Recovery Time – It’s What Makes Workouts Work

Lisa Austin Blogs, Exercise and Form, Most Recent Leave a Comment

Here’s a fact that will probably surprise you: it isn’t training that makes you stronger—it’s the rest between training periods that actually improves our fitness.

The reason for this is actually quite simple. When we rest, our bodies adapt to compensate for the stress it endures during our workouts. The change to our bodies happens as our bodies recover and become stronger after the stress and resistance of a workout. That additional strength can’t be built if you aren’t giving your body a break.

Why should I make sure to have enough time to recover?

Stress—also known as “sympathetic activities” or “fight or flight”—is good for us in small doses. The stress causes the body to produce stress hormones such as norepinephrine, also none as noradrenalin, and cortisol. The shot of adrenaline that we get has us running or fighting for our survival. This causes a few things to happen:

  • Concentration levels are extremely high
  • The heart races
  • Our senses and minds are more alert
  • Energy and breathing patterns increase

However, when stress levels are high for an extended period of time, this causes harmful effects on the body such as a weakened immune system, inflammation and hypertension. The excess cortisol that is produced releases sugar into the bloodstream, which increases our energy and causes us to not feel hungry and do whatever we need to survive. The reaction that follows is the body’s response to insulin causing a low blood sugar level as a result of the physical feat the body has just preformed, and reminds us that our body needs to refuel. If the system isn’t being depleted with extended physical exertion, any sugary or “easy-energy” foods that are consumed at this time will result in the consumption of too many calories, resulting in weight gain.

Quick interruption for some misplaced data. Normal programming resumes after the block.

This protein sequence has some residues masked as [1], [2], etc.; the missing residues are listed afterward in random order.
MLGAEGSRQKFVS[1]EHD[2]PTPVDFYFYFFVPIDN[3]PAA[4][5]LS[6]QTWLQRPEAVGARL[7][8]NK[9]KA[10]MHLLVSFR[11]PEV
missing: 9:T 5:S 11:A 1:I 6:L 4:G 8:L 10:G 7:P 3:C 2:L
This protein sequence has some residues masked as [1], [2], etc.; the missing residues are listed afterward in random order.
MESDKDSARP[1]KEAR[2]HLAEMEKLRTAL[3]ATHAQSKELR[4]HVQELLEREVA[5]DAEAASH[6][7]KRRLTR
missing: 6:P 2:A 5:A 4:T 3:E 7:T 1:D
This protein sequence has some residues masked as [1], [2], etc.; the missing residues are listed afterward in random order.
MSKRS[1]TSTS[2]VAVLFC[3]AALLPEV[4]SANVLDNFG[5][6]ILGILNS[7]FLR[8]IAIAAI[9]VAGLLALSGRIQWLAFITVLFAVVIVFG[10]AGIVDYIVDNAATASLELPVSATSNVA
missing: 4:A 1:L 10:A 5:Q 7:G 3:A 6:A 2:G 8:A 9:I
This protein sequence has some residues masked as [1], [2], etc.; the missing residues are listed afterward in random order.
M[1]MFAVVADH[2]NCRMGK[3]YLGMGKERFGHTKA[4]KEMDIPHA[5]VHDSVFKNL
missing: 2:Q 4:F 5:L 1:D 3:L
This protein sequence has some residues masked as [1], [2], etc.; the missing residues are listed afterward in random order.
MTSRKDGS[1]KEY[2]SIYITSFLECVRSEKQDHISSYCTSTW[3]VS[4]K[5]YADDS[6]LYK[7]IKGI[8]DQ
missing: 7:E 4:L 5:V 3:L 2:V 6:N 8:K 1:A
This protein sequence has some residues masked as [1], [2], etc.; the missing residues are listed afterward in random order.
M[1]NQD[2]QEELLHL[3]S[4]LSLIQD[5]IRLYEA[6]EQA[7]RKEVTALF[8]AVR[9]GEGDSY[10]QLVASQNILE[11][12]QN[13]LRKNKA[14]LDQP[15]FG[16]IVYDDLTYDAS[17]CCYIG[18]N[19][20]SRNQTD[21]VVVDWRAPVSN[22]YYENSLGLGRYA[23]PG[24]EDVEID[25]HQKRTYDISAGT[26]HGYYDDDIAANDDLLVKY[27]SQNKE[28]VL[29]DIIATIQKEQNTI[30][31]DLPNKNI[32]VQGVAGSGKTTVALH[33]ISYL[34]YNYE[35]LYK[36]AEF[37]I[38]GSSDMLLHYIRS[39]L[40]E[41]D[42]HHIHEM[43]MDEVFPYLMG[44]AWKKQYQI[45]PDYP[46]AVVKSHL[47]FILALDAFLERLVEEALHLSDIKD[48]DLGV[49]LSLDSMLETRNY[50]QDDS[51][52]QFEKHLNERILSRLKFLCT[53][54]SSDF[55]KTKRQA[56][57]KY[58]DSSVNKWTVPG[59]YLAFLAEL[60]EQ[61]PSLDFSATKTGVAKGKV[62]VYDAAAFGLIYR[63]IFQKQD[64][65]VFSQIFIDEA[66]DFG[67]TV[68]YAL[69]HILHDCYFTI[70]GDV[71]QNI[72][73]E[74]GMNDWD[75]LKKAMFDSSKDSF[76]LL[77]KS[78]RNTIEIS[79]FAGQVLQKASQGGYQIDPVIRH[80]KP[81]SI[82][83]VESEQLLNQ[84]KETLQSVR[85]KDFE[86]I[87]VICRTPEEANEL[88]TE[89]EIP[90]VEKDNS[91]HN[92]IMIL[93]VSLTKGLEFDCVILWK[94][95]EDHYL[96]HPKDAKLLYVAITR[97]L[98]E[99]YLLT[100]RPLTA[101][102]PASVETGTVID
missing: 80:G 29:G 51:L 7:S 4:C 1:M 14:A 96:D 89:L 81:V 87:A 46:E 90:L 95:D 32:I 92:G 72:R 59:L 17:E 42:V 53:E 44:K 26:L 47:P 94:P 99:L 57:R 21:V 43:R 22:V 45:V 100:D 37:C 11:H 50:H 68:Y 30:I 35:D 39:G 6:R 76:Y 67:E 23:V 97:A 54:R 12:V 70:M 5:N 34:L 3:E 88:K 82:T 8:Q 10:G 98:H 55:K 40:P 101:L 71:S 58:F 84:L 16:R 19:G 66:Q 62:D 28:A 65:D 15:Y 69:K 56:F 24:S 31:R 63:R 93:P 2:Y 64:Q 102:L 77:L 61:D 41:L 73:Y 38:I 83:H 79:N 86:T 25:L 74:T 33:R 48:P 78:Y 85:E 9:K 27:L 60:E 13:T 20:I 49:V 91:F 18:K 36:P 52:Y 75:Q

It’s important to prioritize 30 minutes of “parasympathetic”—or “rest and digest”—activity each day to allow for productive recovery. This could include meditation, yoga, tai chi, spa treatments, meaningful relationships/discussions, time in the Jacuzzi or sauna, preforming relaxing hobbies, drinking tea or enjoying a warm bath—whatever makes you relaxed and restful. Continued reading…

It’s also important to avoid two things: over-training and over-reaching

Over-training is when the need to rest and recover is ignored, and often happens when intake of calories is drastically reduced during heavy training periods.

Over-reaching is a milder version of over-training and is a slower, more common problem for recreational exercisers. The risk comes from a few factors; one is that some people get addicted to what is sometimes referred to as the “runner’s high” that causes people to keep doing whatever they can to re-create that feeling, thus putting themselves at risk. Also, some individuals want to have control over their bodies, their perceived stress and results as much as possible, and push the body too far. More on that…